Monday, August 07, 2006

Losing My Religion

I read an article by Gary Gillette on ESPN.com about the fact that Baseball isn't as popular as it used to be. Wow, newsflash. I'm glad I pay every month to get those keen insights from the ESPN insiders. He also says that the commissioners office is trying to cover up this fact by pointing out that Baseball set an all time attendance record last year and are on their way to another record this year. That is a more valid point. Overall attendance is at an all time high, but average per game attendance has never reached the high of the pre-strike '94 days. The bump in attendance comes from the fact that a couple of new teams have been added since those days. While the Marlins and Devil Rays haven't done much for attendance, the Colorado Rockies (who basically sold out all their home games for their first two years of existence) certainly have.

It's fairly clear that the NFL is the dominant sports league in the US, and it has been for some time. The Superbowl is the preeminent sporting event in the US every year. Millions gather at parties and bars every year to watch or not watch the game, but it is an event. The World Series simply can't compete with the Superbowl as far as events go. Does that mean that there is some major crisis for baseball? I don't think so. TV ratings for baseball pale in comparison to those for football, but football ratings pale in comparison to those it used to get twenty years ago. Some will claim that Baseball lost a lot of fans because of the strike of '94. It's undoubtedly true that some people did stop watching the sport because of that strike, but it's also true that the majority of fans came back when the players did. All of the major sports have had strikes and despite a lot of grumbling and protest, the fans have come back to the stadiums and arenas every time.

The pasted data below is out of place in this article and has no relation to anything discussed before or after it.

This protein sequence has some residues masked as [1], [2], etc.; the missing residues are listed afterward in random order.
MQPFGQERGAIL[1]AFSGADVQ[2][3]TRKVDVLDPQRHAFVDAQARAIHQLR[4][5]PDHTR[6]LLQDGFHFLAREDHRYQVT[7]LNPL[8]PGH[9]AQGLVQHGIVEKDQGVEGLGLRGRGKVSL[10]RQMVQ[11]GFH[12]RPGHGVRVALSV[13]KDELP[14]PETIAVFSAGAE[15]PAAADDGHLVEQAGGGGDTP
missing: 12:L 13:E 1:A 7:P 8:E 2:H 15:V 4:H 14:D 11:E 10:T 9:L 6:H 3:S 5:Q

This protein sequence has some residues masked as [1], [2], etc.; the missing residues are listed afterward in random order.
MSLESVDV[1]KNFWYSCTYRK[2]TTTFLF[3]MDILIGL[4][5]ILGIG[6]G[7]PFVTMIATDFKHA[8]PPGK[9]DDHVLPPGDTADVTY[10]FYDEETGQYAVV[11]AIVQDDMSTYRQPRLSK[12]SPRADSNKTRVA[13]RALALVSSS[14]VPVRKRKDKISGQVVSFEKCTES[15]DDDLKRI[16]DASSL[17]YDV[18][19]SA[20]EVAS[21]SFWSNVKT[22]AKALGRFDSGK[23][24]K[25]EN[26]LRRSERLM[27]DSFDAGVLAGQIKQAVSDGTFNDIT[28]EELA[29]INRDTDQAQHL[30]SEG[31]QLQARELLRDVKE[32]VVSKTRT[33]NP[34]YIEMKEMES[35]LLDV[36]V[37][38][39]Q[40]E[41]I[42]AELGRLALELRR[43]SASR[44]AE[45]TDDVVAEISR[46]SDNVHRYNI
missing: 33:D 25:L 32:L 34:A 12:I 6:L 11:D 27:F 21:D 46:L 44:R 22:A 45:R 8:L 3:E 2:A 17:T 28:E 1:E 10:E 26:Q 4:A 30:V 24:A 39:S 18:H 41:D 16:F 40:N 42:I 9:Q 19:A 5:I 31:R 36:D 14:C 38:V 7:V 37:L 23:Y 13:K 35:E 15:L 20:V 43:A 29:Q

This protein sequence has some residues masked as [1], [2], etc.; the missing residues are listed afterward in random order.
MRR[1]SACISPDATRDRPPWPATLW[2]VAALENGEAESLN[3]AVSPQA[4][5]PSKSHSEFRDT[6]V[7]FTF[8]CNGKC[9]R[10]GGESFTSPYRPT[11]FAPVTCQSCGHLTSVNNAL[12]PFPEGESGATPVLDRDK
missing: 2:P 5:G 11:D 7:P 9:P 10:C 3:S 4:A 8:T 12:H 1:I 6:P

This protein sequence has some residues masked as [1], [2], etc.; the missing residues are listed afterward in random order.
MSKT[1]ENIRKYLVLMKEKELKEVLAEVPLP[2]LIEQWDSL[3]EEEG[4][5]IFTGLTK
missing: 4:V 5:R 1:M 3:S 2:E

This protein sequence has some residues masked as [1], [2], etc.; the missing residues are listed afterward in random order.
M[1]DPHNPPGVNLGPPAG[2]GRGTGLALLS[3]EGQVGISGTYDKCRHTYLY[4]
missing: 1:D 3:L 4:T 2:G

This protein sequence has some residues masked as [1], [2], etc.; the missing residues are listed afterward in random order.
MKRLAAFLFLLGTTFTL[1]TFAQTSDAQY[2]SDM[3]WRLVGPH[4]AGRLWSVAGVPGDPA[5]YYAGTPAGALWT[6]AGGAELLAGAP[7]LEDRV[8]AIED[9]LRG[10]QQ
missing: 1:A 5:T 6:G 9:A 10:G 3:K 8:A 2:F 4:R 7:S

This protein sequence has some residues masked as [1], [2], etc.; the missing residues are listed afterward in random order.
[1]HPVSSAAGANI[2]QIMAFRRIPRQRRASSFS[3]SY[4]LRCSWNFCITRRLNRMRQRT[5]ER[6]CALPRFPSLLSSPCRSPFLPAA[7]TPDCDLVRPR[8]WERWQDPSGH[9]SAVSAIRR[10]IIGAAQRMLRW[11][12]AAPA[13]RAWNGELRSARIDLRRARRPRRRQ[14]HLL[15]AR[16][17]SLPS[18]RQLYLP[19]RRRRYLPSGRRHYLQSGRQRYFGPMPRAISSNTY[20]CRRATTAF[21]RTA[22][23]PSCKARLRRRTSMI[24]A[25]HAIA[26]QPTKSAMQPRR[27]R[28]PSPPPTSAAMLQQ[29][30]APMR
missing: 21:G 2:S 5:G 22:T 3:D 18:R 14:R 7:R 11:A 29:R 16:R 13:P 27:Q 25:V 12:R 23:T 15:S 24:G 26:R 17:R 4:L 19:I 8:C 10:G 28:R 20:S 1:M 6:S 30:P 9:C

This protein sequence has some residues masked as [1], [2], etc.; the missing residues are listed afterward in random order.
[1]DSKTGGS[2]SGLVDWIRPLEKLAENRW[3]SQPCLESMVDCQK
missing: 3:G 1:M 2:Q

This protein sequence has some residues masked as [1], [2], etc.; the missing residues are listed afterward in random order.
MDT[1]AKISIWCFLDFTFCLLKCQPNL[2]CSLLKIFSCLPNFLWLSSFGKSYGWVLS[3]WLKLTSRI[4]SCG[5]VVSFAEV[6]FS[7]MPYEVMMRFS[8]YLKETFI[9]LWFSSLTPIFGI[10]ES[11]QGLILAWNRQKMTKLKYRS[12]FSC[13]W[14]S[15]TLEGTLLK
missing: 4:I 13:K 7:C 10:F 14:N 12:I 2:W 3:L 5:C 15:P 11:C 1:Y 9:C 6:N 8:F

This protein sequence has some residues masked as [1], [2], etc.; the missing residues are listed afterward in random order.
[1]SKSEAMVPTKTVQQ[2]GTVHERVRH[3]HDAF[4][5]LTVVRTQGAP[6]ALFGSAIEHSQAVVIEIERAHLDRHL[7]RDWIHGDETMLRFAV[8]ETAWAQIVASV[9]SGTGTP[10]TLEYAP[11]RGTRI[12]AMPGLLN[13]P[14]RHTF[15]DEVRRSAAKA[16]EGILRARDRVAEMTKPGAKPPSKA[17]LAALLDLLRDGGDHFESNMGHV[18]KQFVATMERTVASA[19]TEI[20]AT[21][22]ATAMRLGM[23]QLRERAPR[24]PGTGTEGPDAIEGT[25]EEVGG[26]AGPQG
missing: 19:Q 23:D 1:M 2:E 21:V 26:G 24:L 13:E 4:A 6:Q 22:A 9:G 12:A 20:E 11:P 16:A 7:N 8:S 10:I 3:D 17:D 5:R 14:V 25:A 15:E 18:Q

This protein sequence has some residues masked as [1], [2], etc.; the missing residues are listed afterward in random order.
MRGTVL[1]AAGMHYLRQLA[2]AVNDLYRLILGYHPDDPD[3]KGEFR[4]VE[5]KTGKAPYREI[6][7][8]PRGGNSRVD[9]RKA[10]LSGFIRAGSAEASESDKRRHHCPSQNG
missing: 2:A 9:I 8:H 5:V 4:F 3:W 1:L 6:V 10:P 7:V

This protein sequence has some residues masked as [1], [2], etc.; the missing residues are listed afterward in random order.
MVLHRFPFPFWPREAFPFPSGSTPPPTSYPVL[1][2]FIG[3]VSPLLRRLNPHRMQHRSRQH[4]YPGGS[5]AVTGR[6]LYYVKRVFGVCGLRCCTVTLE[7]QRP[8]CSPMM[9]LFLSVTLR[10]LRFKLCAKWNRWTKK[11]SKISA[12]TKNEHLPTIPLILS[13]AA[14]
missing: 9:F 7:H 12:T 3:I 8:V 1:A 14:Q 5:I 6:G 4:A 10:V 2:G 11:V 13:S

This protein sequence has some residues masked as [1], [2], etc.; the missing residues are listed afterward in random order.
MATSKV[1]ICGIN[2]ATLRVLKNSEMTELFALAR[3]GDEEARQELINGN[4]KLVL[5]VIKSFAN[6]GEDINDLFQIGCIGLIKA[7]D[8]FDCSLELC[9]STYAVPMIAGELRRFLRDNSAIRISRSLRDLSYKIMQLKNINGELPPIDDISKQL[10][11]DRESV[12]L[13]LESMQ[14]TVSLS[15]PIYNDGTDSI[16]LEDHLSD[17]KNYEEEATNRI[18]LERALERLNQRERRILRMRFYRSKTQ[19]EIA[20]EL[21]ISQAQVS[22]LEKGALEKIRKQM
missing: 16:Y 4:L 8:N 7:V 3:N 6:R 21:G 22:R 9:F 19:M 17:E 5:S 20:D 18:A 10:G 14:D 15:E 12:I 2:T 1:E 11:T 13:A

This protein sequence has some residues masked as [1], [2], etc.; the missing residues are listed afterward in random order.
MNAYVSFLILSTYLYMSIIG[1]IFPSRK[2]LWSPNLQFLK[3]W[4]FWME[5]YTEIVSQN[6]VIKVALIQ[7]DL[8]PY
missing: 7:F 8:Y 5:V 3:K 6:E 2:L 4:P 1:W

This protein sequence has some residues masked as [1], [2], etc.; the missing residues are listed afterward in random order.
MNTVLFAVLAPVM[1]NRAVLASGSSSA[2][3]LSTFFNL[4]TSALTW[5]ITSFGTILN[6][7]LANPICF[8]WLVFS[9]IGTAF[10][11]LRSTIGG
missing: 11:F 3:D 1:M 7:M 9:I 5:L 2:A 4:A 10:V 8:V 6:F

National TV ratings are not necessarily the best measure of the health of baseball. There was a time in baseball when teams only went as far south as Washington D.C. and as far west as St. Louis. Baseball was a regional game then. If you lived in the west you rooted for the Cardinals, Cubs or White Sox. If you lived in the South, perhaps the Yankees, or Dodgers were your favorite. You didn't get to see them much, and local media coverage was pretty poor. The World Series and All-Star game on TV were a much bigger event because it was your first time all year to actually see certain teams and players. Baseball is much more of a local sport now. Most areas of the country now have a team within driving distance. Outside of the Yankees and Red Sox who both have a huge national following, most teams now just have a local following. ESPN has made it possible for fans in all cities can now see every other team in the country. The novelty of the World Series and All Star games simply doesn't exist anymore.

Baseball averages about 31,000 people per game. There 162 games on the schedule of each team. The Yankees average over 50,000 people per game. 75,000,000 people will attend major league baseball games this year. The fan interest, at least on a local level, is certainly still there. Perhaps America's attention span has just gotten shorter over time and baseball as a TV sport doesn't fit that span anymore. Regardless, there is no reason for Baseball to feel bad about losing it's spot at the top of the sports pyramid in America. It's still a great game. There are still millions of people who watch the game on TV and go to the stadiums. Baseball isn't Football or Basketball and it can't be marketed the same way. It's a game that takes some time to understand and unfolds at it's own pace. There's no game clock, no 30 second clock, no play clock. Fans looking for the constant action of Hockey or Basketball or the violence of Football won't find that at a Baseball game.

Baseball isn't the national pastime. It never was. Here is the definition of a pastime; An activity or diversion that occupies one's spare time pleasantly. Baseball certainly works that way for some, as does Football, Basketball, gambling, knitting, skateboarding, reading, writing, watching TV, Sailing, Golfing, Tennis, Hiking, Camping, Theater going, Sleeping, Drinking, Eating, Sex, Cooking, Soccer, or any of a thousand things would qualify as a pastime. There is no such thing as a national pastime. In a country of over 280 million, outside of the things necessary for survival, there could not possibly be one thing that would keep everyone pleasantly occupied. Except for religion, that is. I think Marx was right about that. Although it really never seemed that pleasant to me.

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